Pesticides can enter surface waters from treated plants and soil. This is a widespread phenomenon near conventional agricultural fields but also in urban areas. A comprehensive set of studies done by the U.S. Geological Survey, in the ‘90s, on several major river basins across the country has shown that pesticides, primarily herbicides, are frequently found in agricultural streams and shallow groundwater. Several different pesticides were found in more than 90 percent of water and fish samples from all of the analyzed streams. Click here for the full study and results.

Individual concentrations of found pesticides generally did not exceed USEPA drinking-water standards and guidelines. Pesticide concentrations over the allowed standard were found in only less than 1%  of the sampled wells. But this is not necessarily good news. The problem is that for many toxic pesticides, standards don’t even exist or, for those that do exist, there is no information about the dangers that exposure to a mixture of them can pose as the exposure assessments are based on controlled experiments with a single type of pesticide.

Chemical vs Organic Farming


The main difference between chemical farming and organic farming is that chemical farming relies on the use of pesticides to fight pests, diseases, weeds, and provide plant nutrition where organic farming relies on natural processes, biodiversity, and composting rather than the use of synthetic compounds like chemical fertilizers, pesticides, and herbicides.

In opposition to the negative effects that conventional farming has on the environment and human health, organic farming is an agricultural production system that regenerates the health of soils, ecosystems, and people.

Organic agriculture offers a wide variety of benefits as opposed to conventional farming, such as:

  • The use of natural fertilizers and crop rotation helps to improve soil quality over time. Whereas in conventional farming the soil quality degrades over time due to the use of highly toxic artificial pesticides.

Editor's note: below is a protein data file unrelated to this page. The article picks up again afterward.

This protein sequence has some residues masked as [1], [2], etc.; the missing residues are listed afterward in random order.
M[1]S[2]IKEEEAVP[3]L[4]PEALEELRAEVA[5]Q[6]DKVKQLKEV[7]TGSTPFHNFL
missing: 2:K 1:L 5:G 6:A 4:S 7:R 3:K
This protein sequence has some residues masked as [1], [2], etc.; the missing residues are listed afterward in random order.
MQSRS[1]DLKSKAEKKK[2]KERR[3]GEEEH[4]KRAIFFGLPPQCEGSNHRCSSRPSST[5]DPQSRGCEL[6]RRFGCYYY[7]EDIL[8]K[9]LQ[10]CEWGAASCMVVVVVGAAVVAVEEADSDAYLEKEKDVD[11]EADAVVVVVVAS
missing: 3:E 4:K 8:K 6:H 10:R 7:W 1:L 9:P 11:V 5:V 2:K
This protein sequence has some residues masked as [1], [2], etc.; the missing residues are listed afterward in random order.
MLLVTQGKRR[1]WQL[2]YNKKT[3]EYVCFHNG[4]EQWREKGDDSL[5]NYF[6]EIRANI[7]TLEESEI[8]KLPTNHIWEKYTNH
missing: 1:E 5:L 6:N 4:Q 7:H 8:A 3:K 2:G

• Organically grown food is higher in nutrients.
  • The soil keeps its fertility.
  • It is sustainable and respects the environment.
  • There is no use of genetically modified organisms ( GMOs)
  • No animal cruelty.
  • No poisoning of the environment or human communities.


Considering the current state of the world, it is very obvious that if we don’t want to continue down a dangerous path, then significant changes are needed over time in how we do many things, including farming. The shift from chemical farming to organic farming is one of the most important changes we have to make to begin building a better, healthier future for both our human communities and our environment.

About the author: As Chief Financial Officer and Director of Claims at Environmental Litigation Group, P.C., Jonathan Sharp is responsible for case evaluation, management of firm assets, and financial analysis, as well as for managing client relations and the collection and proper distribution of all the funds. He has been a part of the team of the law firm, which is located in Birmingham, Alabama, for 27 years. The primary area of practice of Environmental Litigation Group, P.C. is toxic exposure and the legal team has been dedicated their endeavors to pursuing compensation on behalf of people injured by hazardous agents in the workplace or the military. Environmental Litigation Group P.C. has also been handling cases of paraquat and glyphosate exposure over recent years.